4. There are billboards for a lot of "live free or die" types of groups. The state is largely republican but honestly, what is really is, is largely libertarian. Because if you really start to analyze the way that mormons here think politically, it's not really so easy to peg as republican or democrat but something else entirely. I think this may go back to the days when the church had an entirely seperate political party. When that was broken up Brigham Young assigned families - you be democrat, you be republican - but ulitmately, we never really trusted the federal government, we were much more of an independent bunch. I think this is why many mormons feel more comfortable with republicans who talk about "small government". It's part of our tradition. But our tradition too is very collective, it's very communal, so we have these odd juxtapositions that don't fit in neatly with either party completely. There are some estimates here in Provo that roughly 40% of the population here in Utah County are republicans, 30% are democrat and 30% are "other". The other vote republican often enough for it to swing things significantly in that direction but there have been many notable exceptions.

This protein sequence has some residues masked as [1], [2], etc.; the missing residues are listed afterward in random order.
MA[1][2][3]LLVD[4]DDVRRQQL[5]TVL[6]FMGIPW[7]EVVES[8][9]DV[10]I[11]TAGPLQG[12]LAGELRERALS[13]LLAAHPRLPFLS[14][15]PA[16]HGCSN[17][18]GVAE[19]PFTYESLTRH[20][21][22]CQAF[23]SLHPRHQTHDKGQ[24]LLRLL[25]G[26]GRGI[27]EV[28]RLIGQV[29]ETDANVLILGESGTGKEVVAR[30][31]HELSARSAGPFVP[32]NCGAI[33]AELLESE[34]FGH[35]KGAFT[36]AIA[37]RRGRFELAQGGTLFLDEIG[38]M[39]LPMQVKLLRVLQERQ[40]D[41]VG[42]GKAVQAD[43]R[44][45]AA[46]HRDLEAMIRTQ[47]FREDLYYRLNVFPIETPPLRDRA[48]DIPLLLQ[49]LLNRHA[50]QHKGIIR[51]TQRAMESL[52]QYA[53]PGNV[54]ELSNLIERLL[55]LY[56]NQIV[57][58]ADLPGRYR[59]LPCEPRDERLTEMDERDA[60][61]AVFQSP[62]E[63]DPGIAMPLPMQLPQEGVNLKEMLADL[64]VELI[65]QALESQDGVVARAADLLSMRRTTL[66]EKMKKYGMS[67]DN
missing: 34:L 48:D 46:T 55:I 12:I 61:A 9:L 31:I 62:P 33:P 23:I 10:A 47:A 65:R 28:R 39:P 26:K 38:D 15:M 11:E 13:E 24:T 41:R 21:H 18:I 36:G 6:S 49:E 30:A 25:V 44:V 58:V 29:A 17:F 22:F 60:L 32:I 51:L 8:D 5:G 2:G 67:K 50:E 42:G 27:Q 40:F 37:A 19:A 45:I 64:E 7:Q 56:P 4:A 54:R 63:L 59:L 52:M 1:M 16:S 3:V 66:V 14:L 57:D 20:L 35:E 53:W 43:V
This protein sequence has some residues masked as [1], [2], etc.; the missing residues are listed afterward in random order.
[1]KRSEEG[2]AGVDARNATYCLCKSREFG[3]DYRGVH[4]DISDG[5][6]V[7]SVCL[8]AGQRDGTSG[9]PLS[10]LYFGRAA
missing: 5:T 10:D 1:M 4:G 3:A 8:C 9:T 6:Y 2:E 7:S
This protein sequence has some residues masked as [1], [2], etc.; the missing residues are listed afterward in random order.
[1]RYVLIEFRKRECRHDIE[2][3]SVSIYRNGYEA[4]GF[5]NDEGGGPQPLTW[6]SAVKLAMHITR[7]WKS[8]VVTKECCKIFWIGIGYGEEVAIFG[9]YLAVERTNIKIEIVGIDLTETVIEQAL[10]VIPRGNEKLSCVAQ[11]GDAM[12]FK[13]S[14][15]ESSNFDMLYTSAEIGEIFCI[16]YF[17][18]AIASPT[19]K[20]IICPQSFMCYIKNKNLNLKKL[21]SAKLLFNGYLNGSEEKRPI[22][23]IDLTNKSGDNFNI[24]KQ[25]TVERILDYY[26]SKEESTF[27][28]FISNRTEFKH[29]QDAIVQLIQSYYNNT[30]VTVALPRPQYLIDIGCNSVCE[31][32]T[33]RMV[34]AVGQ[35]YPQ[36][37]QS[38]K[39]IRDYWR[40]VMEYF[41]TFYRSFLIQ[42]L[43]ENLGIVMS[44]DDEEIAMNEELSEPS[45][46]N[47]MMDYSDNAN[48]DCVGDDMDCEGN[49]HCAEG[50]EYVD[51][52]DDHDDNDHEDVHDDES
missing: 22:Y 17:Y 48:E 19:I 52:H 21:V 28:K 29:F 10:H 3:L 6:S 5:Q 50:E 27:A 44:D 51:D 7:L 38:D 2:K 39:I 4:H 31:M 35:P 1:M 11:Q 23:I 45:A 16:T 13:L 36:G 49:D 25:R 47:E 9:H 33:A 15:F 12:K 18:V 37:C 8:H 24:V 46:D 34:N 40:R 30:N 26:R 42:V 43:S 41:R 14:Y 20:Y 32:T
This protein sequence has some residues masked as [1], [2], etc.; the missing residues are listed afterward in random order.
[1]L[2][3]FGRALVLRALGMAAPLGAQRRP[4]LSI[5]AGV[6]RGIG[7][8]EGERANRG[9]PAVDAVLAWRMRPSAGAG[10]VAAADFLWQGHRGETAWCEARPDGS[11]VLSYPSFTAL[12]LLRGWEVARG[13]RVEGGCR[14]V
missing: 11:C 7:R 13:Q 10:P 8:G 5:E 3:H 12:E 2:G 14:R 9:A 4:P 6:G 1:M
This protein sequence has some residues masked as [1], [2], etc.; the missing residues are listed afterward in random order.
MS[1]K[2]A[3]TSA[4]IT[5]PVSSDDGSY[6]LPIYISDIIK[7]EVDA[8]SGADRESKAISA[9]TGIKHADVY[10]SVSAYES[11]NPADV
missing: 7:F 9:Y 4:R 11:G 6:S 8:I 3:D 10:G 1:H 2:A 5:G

5. The buzz on the street here regarding Mitt Romney running is very mixed. I would say about half the students I've talked to think it's great and half have big concerns. Many people are so independent they do not want to be pressured to like him just BECAUSE he is mormon. Interestingly, a recent poll here in Utah showed that Romney has the majority but in a close second is Barrack Obama. In one news story they showed that those who had actually read the book "The Audacity of Hope" were more likely to vote for Obama than Romney, mormon or no. Now there's a problem with that statistic because probably, people who were already leaning that way are much more likely to have read the book. However, I do find it interesting that he is second to Romney, and not a different republican. I would have guessed McCain.

These are just little cultural tid-bits for you.

1 comment:

Anonymous said...

1) Yes, Utah Mormons have an accent! Central & Southern counties render distinctive variations much different from the Wasatch Front speakers. Correspondingly, there is a clear linguistic relationship to the N.E. AZ colonies. My brother-in-law did a research paper on this for his graduate school studies.
2) Yes, there is indeed a "look". Some years are more pronounced than others. Remember spiked 2-toned hair? SUPER-spiked W/O goth makeup = LDS. Now extra long tees worn with over-belts are a dead give away, as are spaghetti strap jumpers w/a tee underneath.